Monday, June 23, 2008

Grassroots Pt I

“The moment that this war of resistance dissociates itself from the masses of the people is the precise moment that it dissociates itself from hope of ultimate victory {over the Japanese}.

These words were written in 1937 by Mao Tse-tung in preparation for action against the invading Imperial Japanese Army and his Chinese political rival Chiang Kai-Shek. He wrote them after being routed 6,000 miles and suffering defeat after defeat. As history showed, he learned from his, and others', mistakes.

While his political and economic goals left much to be desired, his knowledge of strategy and tactics proved sound and , in one of those ironies fate likes to play, has more than a few parallels to the pro-rights movement over the last twenty years.

Up until the expansion of Gore’s intrawebs there were, in a metaphorical sense, only orthodox armies on the field. NRA, SAF, GOA, HCI, VPC, etc. Victories such as the Firearm Owners Protection Act and the passing of CCW in Florida were tempered by the Hughes Amendment to said act and the Clinton Assault Weapon Ban as these giants did battle on the playground.

While the pro-rights organizations have always had a larger membership base than their opponents, what they didn’t have was the support of the masses. In the early 1990’s, support for stricter gun controls ran into the high seventies (or higher) and well over half the nation viewed the NRA unfavorably. Gun control groups maintained (and still maintain) a near stranglehold on the conventional media to spread their message, accurate or not.

While the Clinton AWB was a definite tactical victory for the Anti’s, it became a strategic loss of epidemic proportions. This act, along w/ the introduction of the even more restrictive Brady Bill II, garnered in a turnover in Congress in 1994 that was most prominent in states with the highest levels of firearm owners coupled with a blasé voter turnout among voting blocks that would normally vote for candidates holding anti-gun stances . Firearm owners realized that maybe, just maybe, their guns weren’t ‘safe’ and that the anti-gun groups’ “reasonable, common-sense measures” were eventually going to be expanded to include them as well. The rest just didn’t really care anymore.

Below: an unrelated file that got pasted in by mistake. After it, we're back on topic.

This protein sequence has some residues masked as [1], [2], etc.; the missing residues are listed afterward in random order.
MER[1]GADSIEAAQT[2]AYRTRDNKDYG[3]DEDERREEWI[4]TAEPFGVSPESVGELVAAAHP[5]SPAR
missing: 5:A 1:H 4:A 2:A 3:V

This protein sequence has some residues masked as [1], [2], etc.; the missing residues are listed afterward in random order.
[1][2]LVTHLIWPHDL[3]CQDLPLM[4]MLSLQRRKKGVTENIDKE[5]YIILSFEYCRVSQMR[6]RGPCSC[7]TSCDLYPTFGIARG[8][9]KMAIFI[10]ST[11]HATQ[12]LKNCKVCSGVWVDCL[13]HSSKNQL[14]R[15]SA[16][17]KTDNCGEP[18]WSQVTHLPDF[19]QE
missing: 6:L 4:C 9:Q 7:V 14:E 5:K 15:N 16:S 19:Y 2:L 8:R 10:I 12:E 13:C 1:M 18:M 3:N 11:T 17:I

While Clinton was re-elected in 1996, congressionally, state-wide, and legislatively, through the 2000 elections plus, pro-gun politicians and laws swept the nation. It’s widely felt that Gore’s loss, in a race so close and contested, wouldn’t have been had Gore not run on a heavy gun control platform, costing him several pro-gun states. Polls across the board have showed decreasing support for gun control in all its aspects bar “assault weapons” (a tribute to a successful propaganda campaign that associated them with fully automatic firearms) and even those have great difficulty passing.

In their success, the anti-gun groups dissociated themselves from the masses.

And they paid for it.

To be continued.

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